S. Berdynizov took an active part and contributed to the support of the international legal status of the permanent neutrality of Turkmenistan at the ECO summit in Islamabad in March 1995. He is one of the organizers and a direct witness of the establishment and development of political and diplomatic relations between independent Turkmenistan and the Islamic Republic of Pakistan. In particular, during his work as Ambassador, mutual visits were organized at the highest and high levels, namely the first President of Turkmenistan S. Niyazov in 1995 and 1997, as well as in September 1995, the visit to Turkmenistan of the President of Pakistan Faruk Ahmet Khan Leghari, and two years later – the Prime Minister of Pakistan, MN Sharif.
And in November 2011, the first official visit of the President of Turkmenistan, Hero of Arkadag Gurbanguly Berdimuhamedov to Pakistan was successfully completed, which meant the beginning of a new dynamic stage in the history of the two nations.
It should be noted that the National Bank of Pakistan operated in Turkmenistan since 1996, with a full banking license. The bank’s website says that the opening of the Ashgabat branch meets the aspirations of the Pakistani government to strengthen economic and trade relations between the two countries, as well as to give impetus to the promotion of the Turkmenistan-Afghanistan-Pakistan-India (TAPI) gas pipeline project. The practical confirmation of this was the creation of organizational and legal foundations for cooperation. In particular, on May 30, 2002, the leaders of Afghanistan, Turkmenistan and Pakistan signed in Islamabad an agreement “On projects of gas and oil pipelines Turkmenistan – Afghanistan – Pakistan”.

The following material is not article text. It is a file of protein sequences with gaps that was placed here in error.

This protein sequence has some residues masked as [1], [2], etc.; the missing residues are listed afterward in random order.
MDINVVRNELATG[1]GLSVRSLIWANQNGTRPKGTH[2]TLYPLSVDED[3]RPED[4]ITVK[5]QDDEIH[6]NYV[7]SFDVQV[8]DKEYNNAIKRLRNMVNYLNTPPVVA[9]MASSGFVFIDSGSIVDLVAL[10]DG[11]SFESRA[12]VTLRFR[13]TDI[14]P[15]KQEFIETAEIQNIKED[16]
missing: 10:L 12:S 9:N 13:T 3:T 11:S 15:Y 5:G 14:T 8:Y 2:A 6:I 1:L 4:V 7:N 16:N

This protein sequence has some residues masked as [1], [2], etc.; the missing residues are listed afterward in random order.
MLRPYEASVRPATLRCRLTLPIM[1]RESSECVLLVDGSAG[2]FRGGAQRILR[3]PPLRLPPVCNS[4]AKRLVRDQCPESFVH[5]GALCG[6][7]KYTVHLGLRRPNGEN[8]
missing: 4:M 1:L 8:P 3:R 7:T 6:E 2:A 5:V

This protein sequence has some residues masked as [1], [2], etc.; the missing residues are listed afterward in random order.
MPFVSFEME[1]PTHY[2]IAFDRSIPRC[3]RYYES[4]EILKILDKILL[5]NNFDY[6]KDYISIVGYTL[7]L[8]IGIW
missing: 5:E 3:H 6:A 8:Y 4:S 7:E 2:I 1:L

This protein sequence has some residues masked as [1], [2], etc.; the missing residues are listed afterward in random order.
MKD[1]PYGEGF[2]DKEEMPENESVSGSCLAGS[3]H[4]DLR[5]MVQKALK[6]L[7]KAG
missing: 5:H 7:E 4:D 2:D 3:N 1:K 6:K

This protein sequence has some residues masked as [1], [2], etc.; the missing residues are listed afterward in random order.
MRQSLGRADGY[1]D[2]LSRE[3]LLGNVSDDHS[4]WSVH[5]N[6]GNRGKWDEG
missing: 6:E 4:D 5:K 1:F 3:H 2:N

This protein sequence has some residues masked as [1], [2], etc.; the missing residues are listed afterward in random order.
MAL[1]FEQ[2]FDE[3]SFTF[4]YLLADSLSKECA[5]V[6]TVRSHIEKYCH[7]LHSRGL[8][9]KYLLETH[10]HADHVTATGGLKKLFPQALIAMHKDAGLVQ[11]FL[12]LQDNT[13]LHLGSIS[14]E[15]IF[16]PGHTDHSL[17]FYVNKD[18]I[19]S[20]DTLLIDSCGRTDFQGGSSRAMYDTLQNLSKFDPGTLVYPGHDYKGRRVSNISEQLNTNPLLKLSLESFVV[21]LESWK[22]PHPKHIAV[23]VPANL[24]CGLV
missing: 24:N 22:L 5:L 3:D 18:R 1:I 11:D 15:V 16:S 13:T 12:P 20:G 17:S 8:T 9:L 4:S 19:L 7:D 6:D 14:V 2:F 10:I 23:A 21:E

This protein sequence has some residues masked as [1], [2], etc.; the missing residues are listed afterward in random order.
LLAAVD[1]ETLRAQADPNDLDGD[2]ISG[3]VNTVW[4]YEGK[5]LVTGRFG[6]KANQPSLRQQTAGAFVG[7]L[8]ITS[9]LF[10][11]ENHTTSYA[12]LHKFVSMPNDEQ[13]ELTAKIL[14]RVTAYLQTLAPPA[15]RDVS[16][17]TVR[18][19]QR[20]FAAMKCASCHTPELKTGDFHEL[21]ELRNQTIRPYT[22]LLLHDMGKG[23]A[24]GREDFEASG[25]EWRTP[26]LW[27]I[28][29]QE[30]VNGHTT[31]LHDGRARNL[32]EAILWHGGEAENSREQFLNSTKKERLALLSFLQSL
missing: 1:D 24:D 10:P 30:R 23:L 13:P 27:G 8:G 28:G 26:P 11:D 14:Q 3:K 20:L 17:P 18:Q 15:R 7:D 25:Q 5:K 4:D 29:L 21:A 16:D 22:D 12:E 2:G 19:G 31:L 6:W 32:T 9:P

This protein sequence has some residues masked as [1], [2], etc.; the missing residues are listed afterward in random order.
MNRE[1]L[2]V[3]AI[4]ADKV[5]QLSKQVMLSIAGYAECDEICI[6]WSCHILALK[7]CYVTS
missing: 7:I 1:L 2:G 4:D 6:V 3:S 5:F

At the same time, it should be noted that despite numerous meetings and negotiations, this transnational project remained on paper most of the time. But, with the coming to power in early 2007 in Turkmenistan of the leader of a new generation – President Gurbanguly Berdimuhamedov, the real contours of the energy strategy of the Turkmen state were outlined. It was thanks to the efforts of the Head of Turkmenistan that the active phase of the implementation of the “project of the century” began – the construction of a gas pipeline along the route Turkmenistan-Afghanistan-Pakistan-India. As part of the December 12, 2010 celebration of the 15th anniversary of permanent neutrality, the three presidents of Turkmenistan, Afghanistan and Pakistan, as well as the Minister of Oil and Gas of India, held a summit and signed an intergovernmental agreement on the implementation of the TAPI gas pipeline.
“The Turkmenistan-Afghanistan-Pakistan-India gas pipeline is not just a mutually beneficial energy and economic project,” G. Berdimuhamedov noted at the summit. “It should become an example when, in the presence of political will and constructiveness, the main goal is achieved – ensuring a balance of interests of producers, transit countries and consumers of energy resources.” As the Turkmen leader further emphasized: “The start of the construction of this gas pipeline is the result of the implementation of the policy of our neutrality, the implementation of one of its fundamental principles – to live in peace and harmony with neighbors, to develop mutually beneficial economic and trade relations with them.”
The TAPI project, in fact, is significant as a creative all-Afghan project that offers an alternative to the military methods of establishing peace in this country. Indeed, for the construction of the gas pipeline, it will be necessary to create an extensive infrastructure – to build, first of all, modern roads – auto and rail, to lay power lines.